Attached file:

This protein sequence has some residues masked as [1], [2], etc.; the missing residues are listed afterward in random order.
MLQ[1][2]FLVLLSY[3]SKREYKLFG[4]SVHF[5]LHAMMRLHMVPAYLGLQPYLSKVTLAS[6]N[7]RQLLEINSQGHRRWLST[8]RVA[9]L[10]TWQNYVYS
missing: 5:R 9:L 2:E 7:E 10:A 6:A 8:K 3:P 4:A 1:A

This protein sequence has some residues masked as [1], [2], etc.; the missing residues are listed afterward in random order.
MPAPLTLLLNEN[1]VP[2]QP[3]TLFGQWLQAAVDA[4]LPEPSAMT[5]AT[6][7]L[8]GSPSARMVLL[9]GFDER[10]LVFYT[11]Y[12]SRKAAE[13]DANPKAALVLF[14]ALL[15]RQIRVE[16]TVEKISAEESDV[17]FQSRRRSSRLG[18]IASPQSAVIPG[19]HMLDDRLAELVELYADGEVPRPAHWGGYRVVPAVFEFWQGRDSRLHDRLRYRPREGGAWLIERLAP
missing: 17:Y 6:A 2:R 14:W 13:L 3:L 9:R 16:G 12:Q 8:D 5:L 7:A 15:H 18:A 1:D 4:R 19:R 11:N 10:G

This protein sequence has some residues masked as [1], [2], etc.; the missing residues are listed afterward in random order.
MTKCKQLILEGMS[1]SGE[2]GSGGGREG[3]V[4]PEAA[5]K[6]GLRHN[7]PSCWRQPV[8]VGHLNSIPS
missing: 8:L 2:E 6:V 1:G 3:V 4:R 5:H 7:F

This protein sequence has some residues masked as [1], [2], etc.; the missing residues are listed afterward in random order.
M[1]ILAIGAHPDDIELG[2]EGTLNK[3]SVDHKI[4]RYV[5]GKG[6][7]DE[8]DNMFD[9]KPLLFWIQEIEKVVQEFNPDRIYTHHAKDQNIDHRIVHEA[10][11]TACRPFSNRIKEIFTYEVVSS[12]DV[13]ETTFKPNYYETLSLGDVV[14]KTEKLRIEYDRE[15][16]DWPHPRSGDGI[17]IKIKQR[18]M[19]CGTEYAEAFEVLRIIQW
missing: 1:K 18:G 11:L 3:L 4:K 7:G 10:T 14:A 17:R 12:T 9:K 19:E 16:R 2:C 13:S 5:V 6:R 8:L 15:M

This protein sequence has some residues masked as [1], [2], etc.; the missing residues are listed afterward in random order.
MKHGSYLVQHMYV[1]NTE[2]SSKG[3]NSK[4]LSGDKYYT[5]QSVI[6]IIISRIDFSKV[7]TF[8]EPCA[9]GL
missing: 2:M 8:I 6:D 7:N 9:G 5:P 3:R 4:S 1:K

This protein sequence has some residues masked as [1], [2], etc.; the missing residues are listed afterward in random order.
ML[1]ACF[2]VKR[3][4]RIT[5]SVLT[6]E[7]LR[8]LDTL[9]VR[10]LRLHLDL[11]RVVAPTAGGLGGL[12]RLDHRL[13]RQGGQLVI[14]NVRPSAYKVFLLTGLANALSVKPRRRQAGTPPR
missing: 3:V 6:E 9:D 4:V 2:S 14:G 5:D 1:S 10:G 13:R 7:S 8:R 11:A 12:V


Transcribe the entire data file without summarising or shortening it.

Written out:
This protein sequence has some residues masked as [1], [2], etc.; the missing residues are listed afterward in random order.
MLQ[1][2]FLVLLSY[3]SKREYKLFG[4]SVHF[5]LHAMMRLHMVPAYLGLQPYLSKVTLAS[6]N[7]RQLLEINSQGHRRWLST[8]RVA[9]L[10]TWQNYVYS
missing: 5:R 9:L 2:E 7:E 10:A 6:A 8:K 3:P 4:A 1:A

This protein sequence has some residues masked as [1], [2], etc.; the missing residues are listed afterward in random order.
MPAPLTLLLNEN[1]VP[2]QP[3]TLFGQWLQAAVDA[4]LPEPSAMT[5]AT[6][7]L[8]GSPSARMVLL[9]GFDER[10]LVFYT[11]Y[12]SRKAAE[13]DANPKAALVLF[14]ALL[15]RQIRVE[16]TVEKISAEESDV[17]FQSRRRSSRLG[18]IASPQSAVIPG[19]HMLDDRLAELVELYADGEVPRPAHWGGYRVVPAVFEFWQGRDSRLHDRLRYRPREGGAWLIERLAP
missing: 17:Y 6:A 2:R 14:W 13:L 3:L 9:R 16:G 12:Q 8:D 5:L 7:A 15:H 18:A 1:D 4:R 19:R 11:N 10:G

This protein sequence has some residues masked as [1], [2], etc.; the missing residues are listed afterward in random order.
MTKCKQLILEGMS[1]SGE[2]GSGGGREG[3]V[4]PEAA[5]K[6]GLRHN[7]PSCWRQPV[8]VGHLNSIPS
missing: 8:L 2:E 6:V 1:G 3:V 4:R 5:H 7:F

This protein sequence has some residues masked as [1], [2], etc.; the missing residues are listed afterward in random order.
M[1]ILAIGAHPDDIELG[2]EGTLNK[3]SVDHKI[4]RYV[5]GKG[6][7]DE[8]DNMFD[9]KPLLFWIQEIEKVVQEFNPDRIYTHHAKDQNIDHRIVHEA[10][11]TACRPFSNRIKEIFTYEVVSS[12]DV[13]ETTFKPNYYETLSLGDVV[14]KTEKLRIEYDRE[15][16]DWPHPRSGDGI[17]IKIKQR[18]M[19]CGTEYAEAFEVLRIIQW
missing: 1:K 18:G 11:L 3:L 4:K 7:G 10:T 14:A 17:R 12:T 9:K 19:E 16:R 2:C 13:S 5:V 6:R 8:L 15:M

This protein sequence has some residues masked as [1], [2], etc.; the missing residues are listed afterward in random order.
MKHGSYLVQHMYV[1]NTE[2]SSKG[3]NSK[4]LSGDKYYT[5]QSVI[6]IIISRIDFSKV[7]TF[8]EPCA[9]GL
missing: 2:M 8:I 6:D 7:N 9:G 5:P 3:R 4:S 1:K

This protein sequence has some residues masked as [1], [2], etc.; the missing residues are listed afterward in random order.
ML[1]ACF[2]VKR[3][4]RIT[5]SVLT[6]E[7]LR[8]LDTL[9]VR[10]LRLHLDL[11]RVVAPTAGGLGGL[12]RLDHRL[13]RQGGQLVI[14]NVRPSAYKVFLLTGLANALSVKPRRRQAGTPPR
missing: 3:V 6:E 9:D 4:V 2:S 14:G 5:D 1:S 10:G 13:R 7:S 8:R 11:A 12:V